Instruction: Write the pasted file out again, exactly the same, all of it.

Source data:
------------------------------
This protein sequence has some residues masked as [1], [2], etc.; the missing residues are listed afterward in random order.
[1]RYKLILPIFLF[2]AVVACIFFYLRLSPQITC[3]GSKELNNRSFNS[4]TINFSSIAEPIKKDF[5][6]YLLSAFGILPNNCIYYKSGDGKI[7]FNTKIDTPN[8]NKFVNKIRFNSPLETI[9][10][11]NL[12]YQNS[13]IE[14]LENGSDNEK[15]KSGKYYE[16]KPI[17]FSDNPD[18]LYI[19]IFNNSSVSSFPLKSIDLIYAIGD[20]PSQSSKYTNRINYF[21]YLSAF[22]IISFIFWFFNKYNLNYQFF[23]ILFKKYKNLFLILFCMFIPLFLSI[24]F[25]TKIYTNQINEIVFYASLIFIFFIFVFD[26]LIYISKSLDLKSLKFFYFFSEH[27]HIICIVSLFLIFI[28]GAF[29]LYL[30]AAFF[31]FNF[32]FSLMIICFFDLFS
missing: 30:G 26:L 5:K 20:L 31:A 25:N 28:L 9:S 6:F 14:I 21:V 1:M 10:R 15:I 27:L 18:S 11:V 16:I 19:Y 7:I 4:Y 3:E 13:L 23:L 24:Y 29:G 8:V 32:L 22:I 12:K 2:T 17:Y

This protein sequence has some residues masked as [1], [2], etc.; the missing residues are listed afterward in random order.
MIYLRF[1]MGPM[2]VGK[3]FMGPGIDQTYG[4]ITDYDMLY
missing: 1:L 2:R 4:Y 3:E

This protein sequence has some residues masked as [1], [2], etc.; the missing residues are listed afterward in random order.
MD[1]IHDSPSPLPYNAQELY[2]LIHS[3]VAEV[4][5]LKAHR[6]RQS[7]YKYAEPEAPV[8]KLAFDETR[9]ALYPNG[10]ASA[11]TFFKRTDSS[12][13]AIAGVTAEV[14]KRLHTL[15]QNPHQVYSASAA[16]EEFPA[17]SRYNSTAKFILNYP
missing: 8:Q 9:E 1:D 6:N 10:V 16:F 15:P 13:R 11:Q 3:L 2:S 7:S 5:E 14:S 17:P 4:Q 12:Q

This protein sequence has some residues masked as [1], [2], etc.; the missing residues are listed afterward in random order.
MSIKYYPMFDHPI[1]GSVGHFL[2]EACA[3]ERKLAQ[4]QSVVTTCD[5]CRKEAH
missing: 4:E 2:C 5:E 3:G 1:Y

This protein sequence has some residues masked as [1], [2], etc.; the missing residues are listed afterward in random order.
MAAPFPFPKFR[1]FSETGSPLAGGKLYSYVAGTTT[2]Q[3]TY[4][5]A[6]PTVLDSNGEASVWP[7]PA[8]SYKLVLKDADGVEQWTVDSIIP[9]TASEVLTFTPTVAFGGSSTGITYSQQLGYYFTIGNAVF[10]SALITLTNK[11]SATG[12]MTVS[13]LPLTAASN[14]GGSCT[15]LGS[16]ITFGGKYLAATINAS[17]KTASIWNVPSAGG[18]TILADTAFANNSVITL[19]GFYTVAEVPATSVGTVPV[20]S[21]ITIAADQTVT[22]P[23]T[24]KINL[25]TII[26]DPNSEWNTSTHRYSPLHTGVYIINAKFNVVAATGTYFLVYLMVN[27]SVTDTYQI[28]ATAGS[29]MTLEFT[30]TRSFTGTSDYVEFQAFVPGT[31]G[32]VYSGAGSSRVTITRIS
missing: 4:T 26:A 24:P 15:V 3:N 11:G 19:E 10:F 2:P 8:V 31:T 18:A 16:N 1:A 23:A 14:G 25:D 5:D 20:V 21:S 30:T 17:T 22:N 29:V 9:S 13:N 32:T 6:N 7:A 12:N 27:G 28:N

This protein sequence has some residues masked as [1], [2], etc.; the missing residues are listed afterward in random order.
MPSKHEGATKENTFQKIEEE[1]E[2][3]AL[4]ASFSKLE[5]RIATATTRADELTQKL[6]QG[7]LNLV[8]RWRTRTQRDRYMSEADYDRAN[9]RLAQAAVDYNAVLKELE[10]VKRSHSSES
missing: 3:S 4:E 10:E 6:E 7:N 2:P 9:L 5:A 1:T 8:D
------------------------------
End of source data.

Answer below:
This protein sequence has some residues masked as [1], [2], etc.; the missing residues are listed afterward in random order.
[1]RYKLILPIFLF[2]AVVACIFFYLRLSPQITC[3]GSKELNNRSFNS[4]TINFSSIAEPIKKDF[5][6]YLLSAFGILPNNCIYYKSGDGKI[7]FNTKIDTPN[8]NKFVNKIRFNSPLETI[9][10][11]NL[12]YQNS[13]IE[14]LENGSDNEK[15]KSGKYYE[16]KPI[17]FSDNPD[18]LYI[19]IFNNSSVSSFPLKSIDLIYAIGD[20]PSQSSKYTNRINYF[21]YLSAF[22]IISFIFWFFNKYNLNYQFF[23]ILFKKYKNLFLILFCMFIPLFLSI[24]F[25]TKIYTNQINEIVFYASLIFIFFIFVFD[26]LIYISKSLDLKSLKFFYFFSEH[27]HIICIVSLFLIFI[28]GAF[29]LYL[30]AAFF[31]FNF[32]FSLMIICFFDLFS
missing: 30:G 26:L 5:K 20:L 31:A 25:N 28:L 9:S 6:F 14:I 21:V 1:M 10:R 15:I 27:L 18:S 11:V 16:I 19:Y 7:I 4:Y 3:E 13:L 23:L 24:Y 29:G 8:V 32:L 22:I 12:K 2:T 17:Y

This protein sequence has some residues masked as [1], [2], etc.; the missing residues are listed afterward in random order.
MIYLRF[1]MGPM[2]VGK[3]FMGPGIDQTYG[4]ITDYDMLY
missing: 1:L 2:R 4:Y 3:E

This protein sequence has some residues masked as [1], [2], etc.; the missing residues are listed afterward in random order.
MD[1]IHDSPSPLPYNAQELY[2]LIHS[3]VAEV[4][5]LKAHR[6]RQS[7]YKYAEPEAPV[8]KLAFDETR[9]ALYPNG[10]ASA[11]TFFKRTDSS[12][13]AIAGVTAEV[14]KRLHTL[15]QNPHQVYSASAA[16]EEFPA[17]SRYNSTAKFILNYP
missing: 8:Q 9:E 1:D 6:N 10:V 16:F 15:P 13:R 11:Q 3:L 2:S 7:S 5:E 14:S 17:P 4:Q 12:Q

This protein sequence has some residues masked as [1], [2], etc.; the missing residues are listed afterward in random order.
MSIKYYPMFDHPI[1]GSVGHFL[2]EACA[3]ERKLAQ[4]QSVVTTCD[5]CRKEAH
missing: 4:E 2:C 5:E 3:G 1:Y

This protein sequence has some residues masked as [1], [2], etc.; the missing residues are listed afterward in random order.
MAAPFPFPKFR[1]FSETGSPLAGGKLYSYVAGTTT[2]Q[3]TY[4][5]A[6]PTVLDSNGEASVWP[7]PA[8]SYKLVLKDADGVEQWTVDSIIP[9]TASEVLTFTPTVAFGGSSTGITYSQQLGYYFTIGNAVF[10]SALITLTNK[11]SATG[12]MTVS[13]LPLTAASN[14]GGSCT[15]LGS[16]ITFGGKYLAATINAS[17]KTASIWNVPSAGG[18]TILADTAFANNSVITL[19]GFYTVAEVPATSVGTVPV[20]S[21]ITIAADQTVT[22]P[23]T[24]KINL[25]TII[26]DPNSEWNTSTHRYSPLHTGVYIINAKFNVVAATGTYFLVYLMVN[27]SVTDTYQI[28]ATAGS[29]MTLEFT[30]TRSFTGTSDYVEFQAFVPGT[31]G[32]VYSGAGSSRVTITRIS
missing: 4:T 26:A 24:P 15:V 3:N 11:G 19:E 10:F 2:P 8:V 31:T 18:A 16:N 1:A 23:A 14:G 25:D 5:D 20:V 21:S 30:T 17:T 22:N 29:V 9:S 13:N 32:T 6:N 7:A 12:N 27:G 28:N

This protein sequence has some residues masked as [1], [2], etc.; the missing residues are listed afterward in random order.
MPSKHEGATKENTFQKIEEE[1]E[2][3]AL[4]ASFSKLE[5]RIATATTRADELTQKL[6]QG[7]LNLV[8]RWRTRTQRDRYMSEADYDRAN[9]RLAQAAVDYNAVLKELE[10]VKRSHSSES
missing: 3:S 4:E 10:E 6:E 7:N 2:P 9:L 5:A 1:T 8:D